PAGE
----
Though a new year is often considered a time to seek and find happiness, a consistent approach to wellbeing is a year-long celebration, writes Amal Awad.
A new year – whether Western, Islamic or Chinese – signifies a new beginning and a fresh start. We get excited. We catalogue the year that was, complaining about how difficult and trying its various milestones were, and how we just can’t wait for that clock to strike midnight because in our mind, it’s like the gunshot at the start of a race.
“Next year will be my year,” you tell yourself. “Next year will be different. Just give me a signal and I’ll be off.”
I can save you the suspense and tell you right now that next year will indeed be different, but in many ways, it will be exactly the same if you consistently behave like the bystander in your own life. The fact is, next year will be what you make it.
Change is necessary in life, and like a snake shedding its skin, new life and those fresh starts are part of the deal. But – and this is very important – you don’t need a party hat and fireworks to bring about change.
I know so many people who scoff at New Year’s resolutions. You’re practically writing yourself a free pass to fail, because nobody sticks to them.
The reason for this is simple. These desires we vehemently cling to as the sky lights up in vibrant colours make us feel alive and as though seismic change runs according to a calendar. In fact, transformation and growth are at your fingertips at every single moment and in every choice that you make.
I know people who want to lose weight, but they hide behind excuses (I’ve been guilty of it, too). I remember one friend telling me years ago that she didn’t want to shed the kilos because she felt people would change towards her – in other words, that they would treat her better and this would annoy her.
Even now I can’t fathom the belief system she used to keep herself overweight, but I can also see that her body size was a shield and an excuse to feel bad about herself. She was living from the outside in, handing over all of her personal power to others and their opinions.
It’s something many of us can relate to, given that weight loss seems to be a top New Year’s resolution. We all hide behind grievances, because as long as we don’t have a say in what happens in our lives, we can feel safe in our misery. And this is why the New Year can be a sham if you’re not convinced of your own power to change, at any time of year and under any circumstance.
You can start right now to identify what you want to be working differently in your life. You can banish limiting and unhelpful beliefs about yourself and move forward, making your life truly better, joyous and more fulfilling.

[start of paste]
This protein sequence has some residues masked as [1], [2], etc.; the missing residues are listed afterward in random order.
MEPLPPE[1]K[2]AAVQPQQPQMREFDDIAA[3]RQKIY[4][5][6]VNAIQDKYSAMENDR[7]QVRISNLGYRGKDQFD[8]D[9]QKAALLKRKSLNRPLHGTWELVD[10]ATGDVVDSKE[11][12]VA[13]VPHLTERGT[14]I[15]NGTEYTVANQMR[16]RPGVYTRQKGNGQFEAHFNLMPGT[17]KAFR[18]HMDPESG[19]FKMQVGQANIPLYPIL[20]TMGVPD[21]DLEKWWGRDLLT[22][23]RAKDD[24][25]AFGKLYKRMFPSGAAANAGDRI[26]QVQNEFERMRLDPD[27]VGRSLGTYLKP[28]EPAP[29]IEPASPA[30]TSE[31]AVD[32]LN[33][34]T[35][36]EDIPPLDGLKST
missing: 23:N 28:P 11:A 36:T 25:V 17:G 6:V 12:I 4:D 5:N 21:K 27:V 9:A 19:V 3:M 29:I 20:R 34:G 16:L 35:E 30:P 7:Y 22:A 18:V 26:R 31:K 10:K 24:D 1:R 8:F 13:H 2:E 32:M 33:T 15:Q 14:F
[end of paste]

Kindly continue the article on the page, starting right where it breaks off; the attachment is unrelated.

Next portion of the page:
Recently I came across a set of books that deal with creating your own “happiness”. One of them is Affirmation Creator by Frances Verbeek. I am sometimes weary of products that capitalise on wellbeing, but this one was a practical and inexpensive way to create affirmations. It’s essentially there to be used and not read; an action pad that will help you “create a head full of empowered, loving, peaceful beliefs”.
It may sound cheesy, but I’d prefer some fromage over the bitter strains of a disappointed and unfulfilled heart and mind. I’m an advocate of positive thinking and affirmations as a tool to grow and be increasingly empowered. I stand by their effectiveness, though I temper that statement by saying they require consistent effort and dedication.
The excellent thing about this affirmation creator was that it was easy to use and completely practical. It breaks down into a couple of easy steps that you need to do to change the language running in your head.
With that in mind, I present to you some simple, effective and practical steps to positive change and growth. This isn’t an exercise in becoming something you’re not. It’s more like engaging in an honest dialogue with yourself.
And as one friend recently pointed out, isn’t our shadow self, despite her darkness, so very interesting?
Tips for creating affirmations
- Identify and write down one limiting and negative belief about yourself.
If you’re like me and you have lots, focus on one or two at a time. Or have a theme week, kind of like a party, except less fun and without the snacks and balloons.
- Flip it: Switch that belief around, but only use positive, empowering words.
For most of us, it’s easy to identify what we don’t want. We could pen an entire book on the things that annoy us. It’s a great deal more difficult to say what we want and to go for it with confidence and self-belief.
- Believe in yourself, even when you don’t feel like it.
The beauty of affirmations is that they become the language of your brain. Don’t worry about how they work. Just know that like software downloaded onto your PC, they will do their job. This means saying them even when you’re feeling the total opposite.
(But don’t do it aloud on public transport or in a café, because people will stare and then you’ll feel self-conscious and eat your feelings.)
Happy New Year, folks!